For a long time, I wanted to learn TensorFlow and I finally decided to start learning this month. I used TensorFlow when I was in the robotics team during my undergrad but that was superficial knowledge.

Google developed TensorFlow and it is one of the most popular and widely used libraries for developing and deploying Machine Learning and other algorithms that has a large number of mathematical operations to perform.

Google launched TensorFlow to introduce an ecosystem that provides a collection of workflows to develop and train models, for implementing Machine learning in almost all applications. Actually, we all use TensorFlow so often without realizing it’s use: Google Photos or Google voice, you are using TensorFlow models indirectly, they work on large clusters of Google hardware and are powerful in perceptual tasks.

TensorFlow has over 150K GitHub stars and about a whopping 83.2K GitHub forks. TensorFlow’s open-source repo on GitHub is a wonderful resource. This blog is a first-hand introduction to TensorFlow, how to use it, and why to use it?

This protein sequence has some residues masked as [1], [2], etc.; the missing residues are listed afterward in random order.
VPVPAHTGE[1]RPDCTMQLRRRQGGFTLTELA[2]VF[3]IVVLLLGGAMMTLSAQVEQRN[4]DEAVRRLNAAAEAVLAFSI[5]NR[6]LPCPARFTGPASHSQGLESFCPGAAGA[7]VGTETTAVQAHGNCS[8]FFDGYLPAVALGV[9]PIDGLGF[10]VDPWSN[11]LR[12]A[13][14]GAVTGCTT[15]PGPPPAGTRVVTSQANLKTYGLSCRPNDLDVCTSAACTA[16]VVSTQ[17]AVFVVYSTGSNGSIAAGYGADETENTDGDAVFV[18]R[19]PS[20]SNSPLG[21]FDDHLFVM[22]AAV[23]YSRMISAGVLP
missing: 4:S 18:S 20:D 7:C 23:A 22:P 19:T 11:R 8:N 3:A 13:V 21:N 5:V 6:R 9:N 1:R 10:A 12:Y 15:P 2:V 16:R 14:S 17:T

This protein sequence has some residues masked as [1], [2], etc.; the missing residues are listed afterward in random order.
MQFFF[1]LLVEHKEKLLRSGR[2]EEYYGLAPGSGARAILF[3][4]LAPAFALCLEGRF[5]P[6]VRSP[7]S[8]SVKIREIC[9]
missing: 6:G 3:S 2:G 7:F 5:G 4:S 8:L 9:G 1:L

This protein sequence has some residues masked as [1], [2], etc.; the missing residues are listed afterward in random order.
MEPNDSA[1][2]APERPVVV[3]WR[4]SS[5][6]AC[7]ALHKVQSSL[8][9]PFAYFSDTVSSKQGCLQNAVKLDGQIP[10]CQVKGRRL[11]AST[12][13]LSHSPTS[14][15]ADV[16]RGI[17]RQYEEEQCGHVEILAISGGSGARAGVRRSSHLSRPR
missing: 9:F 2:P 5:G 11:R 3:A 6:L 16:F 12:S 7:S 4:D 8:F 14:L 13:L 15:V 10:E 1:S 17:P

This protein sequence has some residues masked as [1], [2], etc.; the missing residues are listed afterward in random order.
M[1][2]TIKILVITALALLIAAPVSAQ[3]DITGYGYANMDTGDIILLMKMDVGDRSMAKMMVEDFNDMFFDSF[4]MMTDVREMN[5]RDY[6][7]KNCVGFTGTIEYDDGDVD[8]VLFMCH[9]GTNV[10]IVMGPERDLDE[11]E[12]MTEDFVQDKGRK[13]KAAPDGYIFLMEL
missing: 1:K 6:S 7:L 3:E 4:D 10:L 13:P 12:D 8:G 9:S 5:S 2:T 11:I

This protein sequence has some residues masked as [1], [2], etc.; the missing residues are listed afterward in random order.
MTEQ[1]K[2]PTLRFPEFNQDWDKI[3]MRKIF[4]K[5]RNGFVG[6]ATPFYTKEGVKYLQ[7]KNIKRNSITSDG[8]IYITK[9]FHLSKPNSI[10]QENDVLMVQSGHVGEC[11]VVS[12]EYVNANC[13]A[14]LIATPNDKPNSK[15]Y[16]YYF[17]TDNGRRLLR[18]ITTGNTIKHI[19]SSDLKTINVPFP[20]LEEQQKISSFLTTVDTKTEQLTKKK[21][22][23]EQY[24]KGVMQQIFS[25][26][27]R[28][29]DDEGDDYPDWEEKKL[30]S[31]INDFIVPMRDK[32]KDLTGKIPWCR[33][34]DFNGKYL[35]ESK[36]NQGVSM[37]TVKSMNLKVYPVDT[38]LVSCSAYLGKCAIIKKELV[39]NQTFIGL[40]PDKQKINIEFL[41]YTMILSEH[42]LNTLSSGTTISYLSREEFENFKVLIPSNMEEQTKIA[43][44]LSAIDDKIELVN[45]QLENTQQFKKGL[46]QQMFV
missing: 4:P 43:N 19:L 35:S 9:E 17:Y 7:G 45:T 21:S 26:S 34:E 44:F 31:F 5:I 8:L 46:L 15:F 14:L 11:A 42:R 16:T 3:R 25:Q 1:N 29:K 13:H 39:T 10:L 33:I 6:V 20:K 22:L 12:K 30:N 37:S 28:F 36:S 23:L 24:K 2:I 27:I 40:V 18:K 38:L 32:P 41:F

TensorFlow = Tensor + Flow

The core components of TensorFlow are tensors and computational graph that is across nodes through edges. So, let’s first understand what TensorFlow is made of:

Data for machine learning generally requires computation in some form and therefore, we often see data representation done numerically. To define a tensor: it is a container that can house data in *N* dimensions.

In a nutshell, tensors are mathematical objects used to describe physical properties like scalars and vectors. In fact, from what I learned, tensors are merely a generalization of scalars and vectors; a scalar is a zero-rank tensor, while a vector is a first-rank tensor. You can determine the rank of a tensor by the number of directions required to represent it. That also signified by the dimensionality of the array.

Source: Google Images

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